From Youth to Adulthood: 4 Things to Avoid in Common App Prompt #5
by Danielle Phan, on Aug 23, 2016 10:49:57 AM
I stood at the base of the bleachers in the school gym, alongside seven other seniors, in front of the entire freshman class. We were to introduce ourselves as their peer advisors, talk a little bit about our interests and activities, and mostly express to the freshmen how thrilled we were to be working with them that year. I imagined myself in their shoes, three years earlier when I was a rising freshman. I was horrified to be starting high school -- at a new school, in a new neighborhood -- and I had no idea what to expect. I remembered what the seniors looked like when they introduced themselves to me: poised, confident, and, most of all, kind. I wanted to be just like them. I stepped up, raised my hand, and said, “Hey! I’m Danielle!”
It’s true of all admissions and supplement essays—and especially this Common Application essay prompt—that you need to get past the obvious to write an essay that shows admission officers who you are.
The big problem here is the word “accomplishment.” Your achievements will show up in the Activities + Awards section of the Common App. And, in general, big accomplishments are less interesting than more complex and ambiguous moments of learning and change. Often it’s a matter of how you frame the moments that shape who you are today, the moments that have created the person you will be in college.
Common App Prompt #5: Discuss an accomplishment or event, formal or informal, that marked your transition from childhood to adulthood within your culture, community, or family.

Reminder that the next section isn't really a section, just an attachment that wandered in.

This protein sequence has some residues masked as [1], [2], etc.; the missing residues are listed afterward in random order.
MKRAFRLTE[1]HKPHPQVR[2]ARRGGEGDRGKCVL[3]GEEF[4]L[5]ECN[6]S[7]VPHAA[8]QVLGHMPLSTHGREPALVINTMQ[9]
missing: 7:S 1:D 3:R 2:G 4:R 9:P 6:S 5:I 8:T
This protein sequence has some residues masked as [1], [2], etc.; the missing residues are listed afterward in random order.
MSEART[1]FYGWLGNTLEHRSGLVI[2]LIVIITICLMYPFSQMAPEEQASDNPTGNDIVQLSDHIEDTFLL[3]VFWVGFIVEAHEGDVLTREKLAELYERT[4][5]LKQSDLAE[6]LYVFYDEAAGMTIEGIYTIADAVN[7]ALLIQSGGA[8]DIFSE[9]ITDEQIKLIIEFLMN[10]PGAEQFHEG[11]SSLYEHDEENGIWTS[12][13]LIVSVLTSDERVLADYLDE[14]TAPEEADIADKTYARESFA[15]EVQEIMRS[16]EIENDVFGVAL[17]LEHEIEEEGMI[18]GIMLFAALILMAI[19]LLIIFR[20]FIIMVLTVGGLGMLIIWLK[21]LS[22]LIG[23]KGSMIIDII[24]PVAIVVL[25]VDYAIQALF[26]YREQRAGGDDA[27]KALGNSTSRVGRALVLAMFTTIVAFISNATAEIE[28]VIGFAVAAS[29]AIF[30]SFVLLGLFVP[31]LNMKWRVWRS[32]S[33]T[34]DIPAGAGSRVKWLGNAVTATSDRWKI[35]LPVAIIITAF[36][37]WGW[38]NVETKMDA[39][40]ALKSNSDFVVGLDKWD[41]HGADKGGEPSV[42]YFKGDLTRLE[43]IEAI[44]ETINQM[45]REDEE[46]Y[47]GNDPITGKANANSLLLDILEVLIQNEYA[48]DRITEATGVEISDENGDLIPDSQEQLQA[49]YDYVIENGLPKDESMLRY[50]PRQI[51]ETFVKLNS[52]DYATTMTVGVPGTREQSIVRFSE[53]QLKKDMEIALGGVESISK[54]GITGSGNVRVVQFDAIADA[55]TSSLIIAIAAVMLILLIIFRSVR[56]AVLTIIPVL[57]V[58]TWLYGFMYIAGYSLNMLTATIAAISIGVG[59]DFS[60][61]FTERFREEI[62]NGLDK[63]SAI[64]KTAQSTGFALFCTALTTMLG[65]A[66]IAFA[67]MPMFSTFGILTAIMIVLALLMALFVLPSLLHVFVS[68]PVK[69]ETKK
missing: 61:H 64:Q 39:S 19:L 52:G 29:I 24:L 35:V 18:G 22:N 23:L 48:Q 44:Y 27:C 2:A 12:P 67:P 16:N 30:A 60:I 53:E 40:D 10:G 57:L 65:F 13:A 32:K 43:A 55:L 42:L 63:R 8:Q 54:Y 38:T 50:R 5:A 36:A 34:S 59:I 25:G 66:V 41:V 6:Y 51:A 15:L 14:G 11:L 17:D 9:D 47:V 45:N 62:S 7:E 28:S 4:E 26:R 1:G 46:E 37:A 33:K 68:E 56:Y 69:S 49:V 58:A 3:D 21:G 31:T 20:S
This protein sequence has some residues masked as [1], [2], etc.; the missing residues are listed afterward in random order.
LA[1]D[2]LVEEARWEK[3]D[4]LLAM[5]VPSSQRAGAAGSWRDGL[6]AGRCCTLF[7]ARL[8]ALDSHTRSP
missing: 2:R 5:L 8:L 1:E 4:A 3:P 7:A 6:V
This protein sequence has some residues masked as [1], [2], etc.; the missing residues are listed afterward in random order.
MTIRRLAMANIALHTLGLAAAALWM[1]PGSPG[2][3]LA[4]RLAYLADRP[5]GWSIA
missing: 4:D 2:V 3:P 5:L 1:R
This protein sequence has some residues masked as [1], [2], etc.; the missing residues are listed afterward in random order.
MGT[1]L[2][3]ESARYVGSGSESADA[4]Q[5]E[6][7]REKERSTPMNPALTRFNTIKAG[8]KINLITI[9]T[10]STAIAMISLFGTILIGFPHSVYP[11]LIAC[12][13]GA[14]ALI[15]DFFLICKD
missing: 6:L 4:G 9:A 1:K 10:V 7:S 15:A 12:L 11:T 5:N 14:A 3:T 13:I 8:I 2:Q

Here’s how to avoid the dangers inherent in college essays and in Common App essay prompt #5:
- Avoid the obvious: Any essay that includes the words “that is the day I learned” is sure to flop. Find a story that reveals what you learned without hitting your reader over the head with it. Often a moment when you learned one of life’s less obvious lessons can show something quirky and unusual.
- Get out of your own thoughts: Use details, dialogue and description to explore the world around you. Guide the reader through your world. What important things will they understand about you from the world around you?
- Spice it up with discussion: When an essay seems a little flat, try introducing another character. What did they say? What did they experience at your big event or accomplishment? Dialogue instantly draws the reader into your experience.
- Create tension: “Event” and “achievement” are pretty neutral. Is there some aspect to the story that adds some tension—perhaps overcoming an obstacle, or rising to a challenge of some kind?
Remember, the most important job of your essays is to reveal your character. Make sure, when talking about accomplishments, that you go past the event or achievement itself to reveal what the accomplishment says about who you are as a person.
Want more tips for Common App essay prompts? Check out our Guide to the Common App.